While our mats are drying, I ask the kids to tell me what they've experienced so far. Several kids volunteer their thoughts. One says it was "tight" to weave the paper. Another said it was hard to go top, bottom, top, bottom. Another said that he had a hard time fitting all the strips of paper in the slits and his tore a little in one spot.
After the volunteers have shared out their thoughts, I take a paper weaving that I made the night before and I ask them, "Do you want to see what happens when we put the full soda bottle on it?" Of course they get excited and yell, "Yeah!"
Thinking like a scientist:
I take the sample and I put the soda bottle on it. The soda bottle wiggles less and stays on the weaved mat. The kids look like they are seeing magic! One student says, "How come it stays there now?"
That's just the question I wanted someone to ask! I want them thinking about the how's and the why's of properties of paper. I turn it back to the class, "Why do you think it stays? What do you think is happening that the bottle is sitting on the weaved paper better than the plain construction paper?"
I call on volunteers to share their ideas. One states that the glue makes the paper harder and stronger like the wood we glued together. Another says that when we weave the paper, maybe we make it thicker and it gets stronger. A third says it's because we make it like a "hanging bed." I ask her to explain the "hanging bed." She says her grandpa takes a nap in one in his backyard. I say, "Oh! You mean a hammock! Those are kind of weaved aren't they?!" I think to myself how kids never stop amazing me with the connections they can make!
I have the kids go back to their tables one team at a time to get their weaved mats and come back to the floor with them. I remind them to make sure their name is on it.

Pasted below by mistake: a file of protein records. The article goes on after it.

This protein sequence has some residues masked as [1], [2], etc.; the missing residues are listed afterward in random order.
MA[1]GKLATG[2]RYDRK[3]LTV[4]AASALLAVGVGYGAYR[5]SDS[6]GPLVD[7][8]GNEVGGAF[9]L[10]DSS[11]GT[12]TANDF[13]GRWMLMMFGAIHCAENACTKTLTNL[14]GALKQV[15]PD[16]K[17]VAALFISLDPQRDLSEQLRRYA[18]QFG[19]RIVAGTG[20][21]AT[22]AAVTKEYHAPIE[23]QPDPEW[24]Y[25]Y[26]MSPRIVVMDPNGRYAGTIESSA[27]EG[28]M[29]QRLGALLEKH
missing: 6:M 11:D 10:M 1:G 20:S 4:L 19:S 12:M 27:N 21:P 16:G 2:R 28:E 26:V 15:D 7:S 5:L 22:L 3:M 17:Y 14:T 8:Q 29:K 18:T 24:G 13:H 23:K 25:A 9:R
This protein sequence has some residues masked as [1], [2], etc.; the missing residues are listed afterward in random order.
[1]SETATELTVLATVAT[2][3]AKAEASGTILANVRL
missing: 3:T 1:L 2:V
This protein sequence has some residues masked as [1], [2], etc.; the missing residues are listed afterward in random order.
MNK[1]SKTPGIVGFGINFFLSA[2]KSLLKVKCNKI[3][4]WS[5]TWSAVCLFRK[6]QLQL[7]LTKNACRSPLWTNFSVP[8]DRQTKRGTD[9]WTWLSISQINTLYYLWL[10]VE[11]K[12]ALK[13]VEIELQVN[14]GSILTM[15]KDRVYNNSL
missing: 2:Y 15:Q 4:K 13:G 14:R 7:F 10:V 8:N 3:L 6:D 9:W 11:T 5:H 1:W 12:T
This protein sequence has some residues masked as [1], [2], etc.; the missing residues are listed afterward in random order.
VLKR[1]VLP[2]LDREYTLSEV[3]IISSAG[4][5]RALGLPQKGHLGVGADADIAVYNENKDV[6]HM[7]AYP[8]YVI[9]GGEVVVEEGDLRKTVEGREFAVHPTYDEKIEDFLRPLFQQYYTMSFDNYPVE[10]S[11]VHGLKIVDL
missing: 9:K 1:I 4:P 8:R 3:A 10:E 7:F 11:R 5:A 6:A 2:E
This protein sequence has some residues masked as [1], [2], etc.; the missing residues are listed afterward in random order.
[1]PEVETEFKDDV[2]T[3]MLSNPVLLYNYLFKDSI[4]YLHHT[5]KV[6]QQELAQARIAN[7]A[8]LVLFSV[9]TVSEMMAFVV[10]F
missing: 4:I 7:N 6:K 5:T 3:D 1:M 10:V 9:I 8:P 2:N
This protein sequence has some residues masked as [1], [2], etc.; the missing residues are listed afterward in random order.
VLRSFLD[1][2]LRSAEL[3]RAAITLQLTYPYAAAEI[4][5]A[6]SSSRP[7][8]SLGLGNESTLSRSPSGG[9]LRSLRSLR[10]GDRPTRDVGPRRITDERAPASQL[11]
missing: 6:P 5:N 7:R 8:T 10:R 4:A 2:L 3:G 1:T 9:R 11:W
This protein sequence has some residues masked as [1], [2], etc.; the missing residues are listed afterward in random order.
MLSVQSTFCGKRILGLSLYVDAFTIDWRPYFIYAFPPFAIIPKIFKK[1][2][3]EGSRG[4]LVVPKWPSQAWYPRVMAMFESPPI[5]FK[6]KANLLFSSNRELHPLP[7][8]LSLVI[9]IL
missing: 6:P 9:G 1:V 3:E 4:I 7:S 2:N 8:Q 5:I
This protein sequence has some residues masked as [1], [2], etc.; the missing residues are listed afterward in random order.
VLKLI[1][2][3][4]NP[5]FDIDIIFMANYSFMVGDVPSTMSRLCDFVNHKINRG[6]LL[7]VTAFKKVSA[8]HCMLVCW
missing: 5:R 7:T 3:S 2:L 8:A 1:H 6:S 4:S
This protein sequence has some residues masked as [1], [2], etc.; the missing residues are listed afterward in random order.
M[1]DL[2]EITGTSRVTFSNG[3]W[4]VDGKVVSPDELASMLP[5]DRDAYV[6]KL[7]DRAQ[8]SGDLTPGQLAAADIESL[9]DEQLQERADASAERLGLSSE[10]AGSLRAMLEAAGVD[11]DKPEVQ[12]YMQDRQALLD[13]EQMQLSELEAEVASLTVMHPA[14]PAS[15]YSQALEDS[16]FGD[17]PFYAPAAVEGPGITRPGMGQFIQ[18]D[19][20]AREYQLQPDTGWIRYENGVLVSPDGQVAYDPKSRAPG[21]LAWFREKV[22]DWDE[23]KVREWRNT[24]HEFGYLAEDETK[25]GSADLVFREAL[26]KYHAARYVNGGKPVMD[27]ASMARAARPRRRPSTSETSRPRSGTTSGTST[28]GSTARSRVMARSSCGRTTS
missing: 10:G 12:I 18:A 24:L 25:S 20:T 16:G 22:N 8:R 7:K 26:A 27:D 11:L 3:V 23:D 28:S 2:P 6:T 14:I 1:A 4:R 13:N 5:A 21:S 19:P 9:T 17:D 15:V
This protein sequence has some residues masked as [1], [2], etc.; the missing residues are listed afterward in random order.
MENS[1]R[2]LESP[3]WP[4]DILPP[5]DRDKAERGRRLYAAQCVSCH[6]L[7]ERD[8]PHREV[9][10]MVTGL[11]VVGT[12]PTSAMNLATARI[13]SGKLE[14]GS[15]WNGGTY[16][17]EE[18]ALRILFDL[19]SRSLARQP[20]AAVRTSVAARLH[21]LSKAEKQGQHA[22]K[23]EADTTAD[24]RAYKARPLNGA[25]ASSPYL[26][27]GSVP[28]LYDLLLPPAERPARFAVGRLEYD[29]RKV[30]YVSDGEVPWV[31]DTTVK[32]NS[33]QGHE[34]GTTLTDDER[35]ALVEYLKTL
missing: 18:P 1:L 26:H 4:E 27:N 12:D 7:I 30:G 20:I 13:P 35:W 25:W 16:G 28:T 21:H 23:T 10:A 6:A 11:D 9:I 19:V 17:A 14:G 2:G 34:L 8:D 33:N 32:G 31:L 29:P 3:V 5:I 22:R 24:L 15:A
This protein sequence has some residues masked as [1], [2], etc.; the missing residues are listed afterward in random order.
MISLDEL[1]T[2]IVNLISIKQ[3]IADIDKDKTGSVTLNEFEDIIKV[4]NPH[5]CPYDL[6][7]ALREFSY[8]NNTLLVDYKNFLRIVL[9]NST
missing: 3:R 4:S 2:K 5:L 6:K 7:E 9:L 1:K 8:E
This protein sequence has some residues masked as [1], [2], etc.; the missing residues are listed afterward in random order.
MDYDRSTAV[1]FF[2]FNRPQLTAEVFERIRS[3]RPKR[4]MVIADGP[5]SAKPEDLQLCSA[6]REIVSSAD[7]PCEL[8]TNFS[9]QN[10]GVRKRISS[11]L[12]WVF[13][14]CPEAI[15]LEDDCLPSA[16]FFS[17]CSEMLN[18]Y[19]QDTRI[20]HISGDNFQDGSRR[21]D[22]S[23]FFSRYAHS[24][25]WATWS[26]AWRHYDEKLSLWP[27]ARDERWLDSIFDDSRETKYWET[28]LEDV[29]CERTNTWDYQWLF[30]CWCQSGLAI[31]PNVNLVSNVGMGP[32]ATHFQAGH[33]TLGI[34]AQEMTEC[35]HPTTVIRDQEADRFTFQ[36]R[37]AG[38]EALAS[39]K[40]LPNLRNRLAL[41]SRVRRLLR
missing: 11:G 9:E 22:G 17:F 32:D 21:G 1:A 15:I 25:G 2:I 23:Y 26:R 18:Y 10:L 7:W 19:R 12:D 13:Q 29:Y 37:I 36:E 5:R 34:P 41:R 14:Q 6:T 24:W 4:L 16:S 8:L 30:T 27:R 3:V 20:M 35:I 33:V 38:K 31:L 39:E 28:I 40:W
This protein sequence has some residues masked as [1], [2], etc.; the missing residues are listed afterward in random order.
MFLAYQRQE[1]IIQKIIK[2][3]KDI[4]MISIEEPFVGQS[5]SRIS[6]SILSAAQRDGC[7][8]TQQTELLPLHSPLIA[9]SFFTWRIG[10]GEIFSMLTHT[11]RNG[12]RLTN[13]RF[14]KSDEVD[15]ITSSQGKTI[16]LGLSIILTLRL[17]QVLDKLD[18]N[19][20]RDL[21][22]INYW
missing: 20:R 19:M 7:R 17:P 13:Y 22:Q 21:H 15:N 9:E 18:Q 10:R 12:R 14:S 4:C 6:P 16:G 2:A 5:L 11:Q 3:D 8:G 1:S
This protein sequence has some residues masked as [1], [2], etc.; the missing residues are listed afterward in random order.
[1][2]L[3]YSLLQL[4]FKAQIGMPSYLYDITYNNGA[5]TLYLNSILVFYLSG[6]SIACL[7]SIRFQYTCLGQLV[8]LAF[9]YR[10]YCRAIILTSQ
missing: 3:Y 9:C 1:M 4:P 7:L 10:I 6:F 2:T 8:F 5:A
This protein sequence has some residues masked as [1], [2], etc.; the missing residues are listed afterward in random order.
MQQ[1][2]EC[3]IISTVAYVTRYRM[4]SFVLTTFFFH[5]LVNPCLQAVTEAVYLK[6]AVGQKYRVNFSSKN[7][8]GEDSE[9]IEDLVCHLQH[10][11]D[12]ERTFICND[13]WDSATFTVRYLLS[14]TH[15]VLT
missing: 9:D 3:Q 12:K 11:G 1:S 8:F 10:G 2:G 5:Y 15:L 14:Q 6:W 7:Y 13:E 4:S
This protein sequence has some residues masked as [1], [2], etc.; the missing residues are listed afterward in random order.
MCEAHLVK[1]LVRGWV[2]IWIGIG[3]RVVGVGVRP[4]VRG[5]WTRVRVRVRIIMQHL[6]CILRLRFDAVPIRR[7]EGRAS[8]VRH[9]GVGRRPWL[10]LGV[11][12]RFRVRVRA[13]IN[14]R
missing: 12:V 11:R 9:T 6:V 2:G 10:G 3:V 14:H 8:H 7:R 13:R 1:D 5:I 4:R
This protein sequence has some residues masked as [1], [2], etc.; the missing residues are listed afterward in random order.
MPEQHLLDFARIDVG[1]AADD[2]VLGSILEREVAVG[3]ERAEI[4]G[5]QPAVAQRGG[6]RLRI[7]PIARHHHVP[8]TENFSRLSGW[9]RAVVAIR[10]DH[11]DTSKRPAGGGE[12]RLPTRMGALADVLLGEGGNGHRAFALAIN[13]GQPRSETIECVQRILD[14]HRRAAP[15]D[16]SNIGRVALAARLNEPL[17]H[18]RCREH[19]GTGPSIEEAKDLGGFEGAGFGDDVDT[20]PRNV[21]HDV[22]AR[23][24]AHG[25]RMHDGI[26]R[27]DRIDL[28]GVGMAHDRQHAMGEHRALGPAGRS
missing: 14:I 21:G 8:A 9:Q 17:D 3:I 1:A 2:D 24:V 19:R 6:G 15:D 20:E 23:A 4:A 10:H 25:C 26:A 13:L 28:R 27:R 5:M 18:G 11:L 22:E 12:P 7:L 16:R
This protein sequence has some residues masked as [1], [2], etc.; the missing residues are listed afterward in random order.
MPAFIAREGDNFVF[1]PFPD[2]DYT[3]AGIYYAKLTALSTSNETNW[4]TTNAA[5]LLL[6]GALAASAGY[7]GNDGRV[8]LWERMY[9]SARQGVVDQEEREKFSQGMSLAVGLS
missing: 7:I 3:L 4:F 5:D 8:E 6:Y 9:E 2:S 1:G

Once they are all back on the floor with their mats, I have the kids examine their own and then compare theirs to their floor partner; there may be some minor differences between and I want them to recognize this because even though there may be some minor differences, they still have the same results.
As they look at their mats, I explain to them how the glue assisted in making the paper stronger by bonding more than one piece of paper together with another. I also explain the "hammock" idea - the weaving creates a means for the soda bottle nestle or rest into the mat because there's just a little bit of space in between the slits of paper to where they move just a tiny bit. This lets the paper give a little room to balance the soda bottle.
I ask the kids to show the weaved mats to their families and see what they can put on it and hold. I ask them to think of something that they are going to try to put on it when they get home. I tell them to turn to their floor partner and tell them. There is only one rule: It can NOT be made out of glass and it has to be their own object like a toy or stuffed animal. One student asks if a cup of water is okay to try. I tell her yes as long as the cup is not glass and they try it outside.
The evaluation of this lesson is done in the science journals. I demonstrate the expectations to the kids:
- you will draw a picture of what you did today
- you will write more than two sentences explaining what you did and how it made the paper stronger
I have the kids help me make a quick word bank on the board that they can refer to when writing in their journal.
I show them how I would draw my picture and I write, "Today we weaved paper mats. My mat is stronger from glue and more paper. My mat might hold a cup of water."
After the demonstration, I have the table leaders come up and get the science journals for each person at their table. I dismiss one team at a time from the carpet to the table at a time. I roam the room to ask kids to explain to me what they are writing about and to clarify any misunderstandings. I also assist with sounding out unknown words and point out needed words on the word bank.
Words they came up with:
I set the timer for seven minutes, the time that is left for the lesson. At the end of the seven minutes I have the kids quickly come back to the floor one table at a time to share their work with their floor partner. I roam through the sea of kids to overhear their discussions. I do this so they all have a chance to share and all feel validated.
Any kids who did not have enough time to finish their journal entry will have time to finish during our writing time.